Our top 12 Let's Fish highlights of 2021
2021 has been an interesting year for all of us. While it had its ups and downs, our Let's Fish programme continued to grow, and we had more young participants getting into the sport of angling. Here are our top 12 Let's Fish highlights.
12. Ramsbottom win Angling Times club of the year award
One of the Let’s Fish clubs we admire the most, Wellingborough & District Nene deservedly scooped this award 12 months ago. It was equally pleasing see another professionally run club we work closely with, Rammy Anglers, take the award this time around. Led by Neil Wright and Dave Marshall, it's been thrilling to watch at close hand the clubs progression culminating in their members mass participation in the national celebration of young people and fishing.
11. Progress of the Marchant family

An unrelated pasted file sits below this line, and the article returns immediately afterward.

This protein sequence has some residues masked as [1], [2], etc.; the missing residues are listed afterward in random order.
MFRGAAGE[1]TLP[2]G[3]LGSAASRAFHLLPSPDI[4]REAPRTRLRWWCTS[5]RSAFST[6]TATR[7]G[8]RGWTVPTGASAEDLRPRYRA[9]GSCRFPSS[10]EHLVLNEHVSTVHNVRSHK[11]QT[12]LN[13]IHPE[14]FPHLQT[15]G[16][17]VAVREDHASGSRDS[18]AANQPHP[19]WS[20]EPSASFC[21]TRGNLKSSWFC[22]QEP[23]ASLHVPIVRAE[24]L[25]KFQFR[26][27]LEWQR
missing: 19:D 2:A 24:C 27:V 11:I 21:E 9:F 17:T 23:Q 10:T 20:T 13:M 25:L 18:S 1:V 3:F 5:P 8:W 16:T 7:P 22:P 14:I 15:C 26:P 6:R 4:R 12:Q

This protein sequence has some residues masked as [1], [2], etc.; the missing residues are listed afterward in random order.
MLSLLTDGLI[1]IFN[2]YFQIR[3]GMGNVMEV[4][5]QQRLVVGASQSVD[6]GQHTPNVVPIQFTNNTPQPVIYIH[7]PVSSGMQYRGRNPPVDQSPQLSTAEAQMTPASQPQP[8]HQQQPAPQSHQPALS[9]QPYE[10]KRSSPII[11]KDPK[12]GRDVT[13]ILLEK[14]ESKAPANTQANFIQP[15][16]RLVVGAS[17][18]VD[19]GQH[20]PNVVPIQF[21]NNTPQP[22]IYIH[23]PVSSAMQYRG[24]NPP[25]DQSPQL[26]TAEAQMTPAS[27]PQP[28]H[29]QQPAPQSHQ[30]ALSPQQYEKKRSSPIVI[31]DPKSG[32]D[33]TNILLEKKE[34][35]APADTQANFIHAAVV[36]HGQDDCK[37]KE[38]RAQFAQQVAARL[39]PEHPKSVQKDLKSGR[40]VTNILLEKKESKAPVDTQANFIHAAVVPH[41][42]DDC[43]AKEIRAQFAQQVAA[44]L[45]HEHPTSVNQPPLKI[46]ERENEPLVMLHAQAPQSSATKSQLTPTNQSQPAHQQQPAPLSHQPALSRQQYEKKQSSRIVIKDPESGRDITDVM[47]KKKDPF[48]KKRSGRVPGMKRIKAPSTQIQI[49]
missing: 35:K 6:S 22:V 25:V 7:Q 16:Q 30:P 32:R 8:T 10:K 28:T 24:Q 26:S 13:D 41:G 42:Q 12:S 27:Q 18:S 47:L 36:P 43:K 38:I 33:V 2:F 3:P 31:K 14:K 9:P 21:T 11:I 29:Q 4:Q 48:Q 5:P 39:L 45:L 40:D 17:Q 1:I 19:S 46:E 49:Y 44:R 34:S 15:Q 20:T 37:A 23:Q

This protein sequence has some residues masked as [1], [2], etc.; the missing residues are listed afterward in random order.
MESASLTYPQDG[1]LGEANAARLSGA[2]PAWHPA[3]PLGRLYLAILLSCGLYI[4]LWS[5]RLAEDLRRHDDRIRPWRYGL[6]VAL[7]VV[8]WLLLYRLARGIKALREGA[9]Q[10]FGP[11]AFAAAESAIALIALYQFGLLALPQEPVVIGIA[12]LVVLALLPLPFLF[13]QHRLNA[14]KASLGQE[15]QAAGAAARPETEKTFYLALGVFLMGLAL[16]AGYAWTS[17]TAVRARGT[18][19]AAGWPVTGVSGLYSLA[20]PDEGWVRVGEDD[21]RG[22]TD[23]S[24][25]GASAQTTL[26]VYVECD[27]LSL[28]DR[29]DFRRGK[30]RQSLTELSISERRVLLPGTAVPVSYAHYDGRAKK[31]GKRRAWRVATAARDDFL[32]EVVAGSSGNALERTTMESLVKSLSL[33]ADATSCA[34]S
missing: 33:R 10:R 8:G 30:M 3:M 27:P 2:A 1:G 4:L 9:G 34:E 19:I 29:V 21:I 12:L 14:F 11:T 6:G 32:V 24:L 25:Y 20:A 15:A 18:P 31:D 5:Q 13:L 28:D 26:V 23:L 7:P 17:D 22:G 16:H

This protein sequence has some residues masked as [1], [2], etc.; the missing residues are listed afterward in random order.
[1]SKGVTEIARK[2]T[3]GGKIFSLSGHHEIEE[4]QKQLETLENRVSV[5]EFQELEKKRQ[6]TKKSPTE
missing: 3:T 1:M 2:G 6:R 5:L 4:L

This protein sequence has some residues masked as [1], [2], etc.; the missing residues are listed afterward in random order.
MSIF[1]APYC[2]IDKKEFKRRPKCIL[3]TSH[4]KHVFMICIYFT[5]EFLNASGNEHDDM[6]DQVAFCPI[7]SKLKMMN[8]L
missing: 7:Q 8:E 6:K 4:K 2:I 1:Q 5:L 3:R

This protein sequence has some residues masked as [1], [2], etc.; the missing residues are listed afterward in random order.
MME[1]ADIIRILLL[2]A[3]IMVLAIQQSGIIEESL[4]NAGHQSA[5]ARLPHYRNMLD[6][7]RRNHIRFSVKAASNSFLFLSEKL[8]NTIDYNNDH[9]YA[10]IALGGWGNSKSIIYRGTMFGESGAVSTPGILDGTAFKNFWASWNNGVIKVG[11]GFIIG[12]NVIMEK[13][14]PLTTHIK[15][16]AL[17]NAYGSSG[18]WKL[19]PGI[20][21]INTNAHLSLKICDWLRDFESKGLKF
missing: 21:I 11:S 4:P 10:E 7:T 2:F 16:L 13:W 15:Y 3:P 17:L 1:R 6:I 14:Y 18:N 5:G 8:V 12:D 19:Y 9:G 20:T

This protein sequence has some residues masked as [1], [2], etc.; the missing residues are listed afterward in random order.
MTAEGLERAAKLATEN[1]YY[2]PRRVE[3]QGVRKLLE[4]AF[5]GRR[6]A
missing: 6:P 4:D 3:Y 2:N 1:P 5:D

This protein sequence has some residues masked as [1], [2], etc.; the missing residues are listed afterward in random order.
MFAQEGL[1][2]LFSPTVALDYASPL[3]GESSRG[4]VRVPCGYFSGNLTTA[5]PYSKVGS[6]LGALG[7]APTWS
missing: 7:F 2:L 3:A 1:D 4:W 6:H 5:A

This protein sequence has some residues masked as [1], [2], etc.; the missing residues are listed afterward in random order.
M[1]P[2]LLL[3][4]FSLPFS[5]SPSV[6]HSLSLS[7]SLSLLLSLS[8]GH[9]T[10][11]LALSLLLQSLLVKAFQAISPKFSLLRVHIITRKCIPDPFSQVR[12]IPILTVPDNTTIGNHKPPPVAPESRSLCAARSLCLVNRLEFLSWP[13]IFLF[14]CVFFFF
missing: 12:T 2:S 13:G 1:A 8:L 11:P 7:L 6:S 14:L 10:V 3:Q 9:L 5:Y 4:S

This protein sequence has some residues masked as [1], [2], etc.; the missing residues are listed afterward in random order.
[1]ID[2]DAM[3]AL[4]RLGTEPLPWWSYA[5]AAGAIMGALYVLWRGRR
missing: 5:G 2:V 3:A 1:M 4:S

One of the targets that Let’s Fish premiership clubs must achieve annually is recruitment of half a dozen representatives in the national celebration of young people and fishing. Northampton Nene are blessed to be able to reach this target with support from just one family, the irrepressible Marchant’s.
One of the most pleasing things has been witnessing the progress of every one of them. The boys were not always 100% enthusiastic of the merits of having to acquire all the complex fishing skills needed to make the best of canals and simar natural venues.
2021 results now show they are all progressing nicely. Acquiring those skills is what becoming a good all round angler is all about. Once acquired, nobody can take them away from you. In a few years’ time, it will be fascinating to see who ends up the top angler in the family. I’m not brave enough to make a firm prediction, but if you pushed me, I’d plump for Tulisa.
10. Scales catastrophe
Significant effort goes on behind the scenes at major participation events like the national celebration. We set ourselves the challenge of weighing in a minimum of 55 participants in one hour whilst broadcasting live on Facebook. That’s not much more than one minute per participant. We opted for the dream team of Neil Turner on keepnet duty and Simon Mottram firmly in control of the scales. What could possibly go wrong with these two experienced experts in charge?